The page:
A Stain For Life

From time to time, the unavoidable happens. I spill or splash something on my carpets, sofa, bed or clothes. Coffee stains, food stains, grease… As careful as I try to be, these things still happen.

For years I had to either learn to live with those stains or pay a professional to get them removed. It can get rather frustrating and pretty expensive.

And so, I was rather excited to discover yet another use for the internet: finding out how to remove stains. It turns out that for almost any stain type on almost any material, there is a solution.

All you have to do is Google “how to remove [stain type] from [surface type]”. Try it. Try “how to remove chocolate syrup stains from pillow” (don’t ask!).

Stains no longer have to stay with me for life. Thanks, Internet!

Like An Open Book, Part 1

I love books. I’ve loved books since before I could read. When I did learn how to read, I remember walking to the library while reading the last book I borrowed. I’d then read another book in the library and borrow one for my walk home.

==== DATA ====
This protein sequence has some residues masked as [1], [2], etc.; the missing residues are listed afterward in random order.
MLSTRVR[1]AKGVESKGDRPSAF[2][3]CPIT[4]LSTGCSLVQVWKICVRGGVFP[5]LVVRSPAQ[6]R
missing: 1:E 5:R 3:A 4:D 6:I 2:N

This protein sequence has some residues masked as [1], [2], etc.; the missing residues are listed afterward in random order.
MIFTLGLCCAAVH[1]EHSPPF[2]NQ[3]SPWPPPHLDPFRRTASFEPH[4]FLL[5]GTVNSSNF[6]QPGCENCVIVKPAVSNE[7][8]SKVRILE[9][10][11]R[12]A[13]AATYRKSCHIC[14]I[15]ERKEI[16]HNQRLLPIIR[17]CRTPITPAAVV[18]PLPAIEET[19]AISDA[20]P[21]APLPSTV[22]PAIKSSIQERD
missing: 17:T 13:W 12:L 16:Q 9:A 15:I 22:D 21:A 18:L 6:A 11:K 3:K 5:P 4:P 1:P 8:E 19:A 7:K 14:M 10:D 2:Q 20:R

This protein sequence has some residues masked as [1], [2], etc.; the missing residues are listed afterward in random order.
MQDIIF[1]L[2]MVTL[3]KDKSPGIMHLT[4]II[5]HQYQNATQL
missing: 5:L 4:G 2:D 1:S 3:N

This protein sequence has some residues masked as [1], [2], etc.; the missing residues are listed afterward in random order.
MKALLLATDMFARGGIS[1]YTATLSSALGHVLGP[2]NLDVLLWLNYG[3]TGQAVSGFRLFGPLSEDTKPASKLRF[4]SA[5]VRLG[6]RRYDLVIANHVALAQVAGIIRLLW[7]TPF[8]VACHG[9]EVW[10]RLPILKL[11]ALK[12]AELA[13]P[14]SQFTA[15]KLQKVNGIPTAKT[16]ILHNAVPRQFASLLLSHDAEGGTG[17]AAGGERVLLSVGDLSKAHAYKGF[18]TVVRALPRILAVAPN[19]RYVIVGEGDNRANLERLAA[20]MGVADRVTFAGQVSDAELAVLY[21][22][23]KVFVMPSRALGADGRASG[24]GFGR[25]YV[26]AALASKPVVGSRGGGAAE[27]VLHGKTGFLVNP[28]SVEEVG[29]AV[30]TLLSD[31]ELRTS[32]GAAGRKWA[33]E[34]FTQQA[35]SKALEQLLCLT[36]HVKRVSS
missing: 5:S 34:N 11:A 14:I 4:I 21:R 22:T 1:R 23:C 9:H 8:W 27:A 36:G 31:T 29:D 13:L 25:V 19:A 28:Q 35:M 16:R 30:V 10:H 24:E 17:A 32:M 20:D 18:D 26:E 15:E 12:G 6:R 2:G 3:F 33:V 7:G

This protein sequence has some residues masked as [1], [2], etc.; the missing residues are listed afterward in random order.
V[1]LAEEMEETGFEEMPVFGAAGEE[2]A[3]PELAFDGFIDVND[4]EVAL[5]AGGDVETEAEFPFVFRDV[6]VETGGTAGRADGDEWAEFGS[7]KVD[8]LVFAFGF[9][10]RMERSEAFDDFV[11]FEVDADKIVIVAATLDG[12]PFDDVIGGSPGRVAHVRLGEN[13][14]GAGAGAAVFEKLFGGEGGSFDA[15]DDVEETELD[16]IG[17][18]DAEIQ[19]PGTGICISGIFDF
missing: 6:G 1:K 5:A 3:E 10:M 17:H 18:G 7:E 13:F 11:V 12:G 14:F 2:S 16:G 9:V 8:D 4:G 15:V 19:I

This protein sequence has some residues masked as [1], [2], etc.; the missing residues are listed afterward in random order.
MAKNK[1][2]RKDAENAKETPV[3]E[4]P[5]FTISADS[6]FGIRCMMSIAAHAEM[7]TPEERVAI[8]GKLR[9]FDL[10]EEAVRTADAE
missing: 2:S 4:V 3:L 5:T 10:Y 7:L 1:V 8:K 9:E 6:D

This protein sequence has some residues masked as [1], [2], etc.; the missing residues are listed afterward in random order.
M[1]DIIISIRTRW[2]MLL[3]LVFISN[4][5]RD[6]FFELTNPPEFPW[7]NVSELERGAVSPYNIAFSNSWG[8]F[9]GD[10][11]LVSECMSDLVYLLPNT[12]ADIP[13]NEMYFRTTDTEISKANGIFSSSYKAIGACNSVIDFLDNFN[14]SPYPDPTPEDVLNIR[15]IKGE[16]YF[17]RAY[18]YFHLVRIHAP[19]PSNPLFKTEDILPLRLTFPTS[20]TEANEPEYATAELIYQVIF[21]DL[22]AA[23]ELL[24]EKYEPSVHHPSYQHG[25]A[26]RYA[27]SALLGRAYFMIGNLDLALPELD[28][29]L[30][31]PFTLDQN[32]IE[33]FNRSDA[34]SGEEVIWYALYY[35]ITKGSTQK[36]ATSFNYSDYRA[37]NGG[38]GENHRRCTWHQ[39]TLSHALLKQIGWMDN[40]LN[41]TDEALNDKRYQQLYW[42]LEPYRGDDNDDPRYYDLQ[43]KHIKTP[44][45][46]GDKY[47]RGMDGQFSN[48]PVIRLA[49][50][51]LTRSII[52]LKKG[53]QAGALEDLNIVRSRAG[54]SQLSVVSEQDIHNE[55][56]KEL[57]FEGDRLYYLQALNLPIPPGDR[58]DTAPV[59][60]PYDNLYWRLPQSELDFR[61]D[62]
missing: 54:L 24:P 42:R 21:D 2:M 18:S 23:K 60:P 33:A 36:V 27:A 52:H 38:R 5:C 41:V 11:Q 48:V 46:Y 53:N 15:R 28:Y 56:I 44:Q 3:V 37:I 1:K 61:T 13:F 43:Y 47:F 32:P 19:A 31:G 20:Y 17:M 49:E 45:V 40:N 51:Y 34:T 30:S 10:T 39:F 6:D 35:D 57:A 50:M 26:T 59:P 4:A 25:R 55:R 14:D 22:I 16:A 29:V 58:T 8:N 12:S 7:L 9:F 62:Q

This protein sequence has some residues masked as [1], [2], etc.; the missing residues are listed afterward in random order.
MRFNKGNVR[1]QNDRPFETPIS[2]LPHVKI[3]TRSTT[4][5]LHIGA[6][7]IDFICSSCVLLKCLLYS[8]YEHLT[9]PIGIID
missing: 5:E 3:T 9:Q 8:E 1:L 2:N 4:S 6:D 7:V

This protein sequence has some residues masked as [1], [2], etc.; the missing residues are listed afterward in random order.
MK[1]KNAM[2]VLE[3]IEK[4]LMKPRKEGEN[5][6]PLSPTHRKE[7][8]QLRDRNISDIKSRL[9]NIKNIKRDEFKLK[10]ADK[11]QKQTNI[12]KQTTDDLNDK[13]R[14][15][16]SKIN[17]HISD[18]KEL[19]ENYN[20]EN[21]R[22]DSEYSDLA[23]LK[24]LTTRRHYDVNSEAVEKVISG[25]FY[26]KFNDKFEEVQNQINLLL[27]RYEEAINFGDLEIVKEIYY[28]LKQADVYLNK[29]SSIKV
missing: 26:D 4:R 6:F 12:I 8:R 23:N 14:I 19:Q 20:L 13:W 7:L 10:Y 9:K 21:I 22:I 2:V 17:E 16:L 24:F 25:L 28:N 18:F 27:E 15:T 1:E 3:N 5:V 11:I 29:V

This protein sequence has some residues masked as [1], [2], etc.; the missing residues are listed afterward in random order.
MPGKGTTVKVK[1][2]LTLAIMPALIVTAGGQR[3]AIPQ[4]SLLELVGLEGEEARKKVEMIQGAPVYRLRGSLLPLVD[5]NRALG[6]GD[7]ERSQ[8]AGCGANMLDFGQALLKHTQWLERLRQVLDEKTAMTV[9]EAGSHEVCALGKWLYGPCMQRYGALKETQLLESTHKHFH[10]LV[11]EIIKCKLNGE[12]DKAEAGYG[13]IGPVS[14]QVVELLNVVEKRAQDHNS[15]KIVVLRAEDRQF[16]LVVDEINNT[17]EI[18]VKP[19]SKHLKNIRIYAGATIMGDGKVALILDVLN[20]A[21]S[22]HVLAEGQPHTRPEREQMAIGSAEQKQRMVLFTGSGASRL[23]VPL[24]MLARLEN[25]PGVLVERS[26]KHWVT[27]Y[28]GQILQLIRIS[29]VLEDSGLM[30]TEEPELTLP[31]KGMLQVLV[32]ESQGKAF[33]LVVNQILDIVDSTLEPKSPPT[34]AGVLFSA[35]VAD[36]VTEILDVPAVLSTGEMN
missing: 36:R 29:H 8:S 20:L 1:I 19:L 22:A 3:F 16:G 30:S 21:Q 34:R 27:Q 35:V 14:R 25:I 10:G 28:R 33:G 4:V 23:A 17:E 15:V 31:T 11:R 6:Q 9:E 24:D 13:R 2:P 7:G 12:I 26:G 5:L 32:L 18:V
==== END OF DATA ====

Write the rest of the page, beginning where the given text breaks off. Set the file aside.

I remember how exciting I found Joules Verne’s stories. I remember how enchanted I was by the Neverending Story and Watership Down. I enjoyed comic books as well. I mostly remember enjoying Tin Tin, Asterix and Obelix and Lucky Luke.

I read tens of books published by TSR. I read every Pratchett book. Zelazny, Frank Herbert, Douglas Adams… So many worlds to explore.

I later started exploring technical books. I learned programming languages, algorithms, architectures, new ways of working with people, managing my finances. I just could not get enough of books.

I’d read on my way to work. I’d read on flights. I’d read while waiting for an appointment or an interview. I would always have a book on me.

I still can’t get enough of books. The thing is, when you have hundreds of books, space becomes somewhat of an issue. It’s also a bit hard to carry around more than one at a time.

For my birthday, my wife bought me a Kindle Oasis. For years I was skeptical about e-readers. I couldn’t imagine parting with the feel of paper and flipping a page.

Because of my skepticism, it took me a while to start using it. Eventually I did, though. And what can I tell you – I’m a converted man.

There are several significant advantages to a Kindle:

  • The reading experience is pleasant, even in complete darkness.
  • I have tens of books with me at all times.
  • It remembers my progress in every single book.
  • Highlighting sentences is easy.
  • The built-in dictionary is a lifesaver.
  • What’s really cool is it has a lifetime free GPS connection.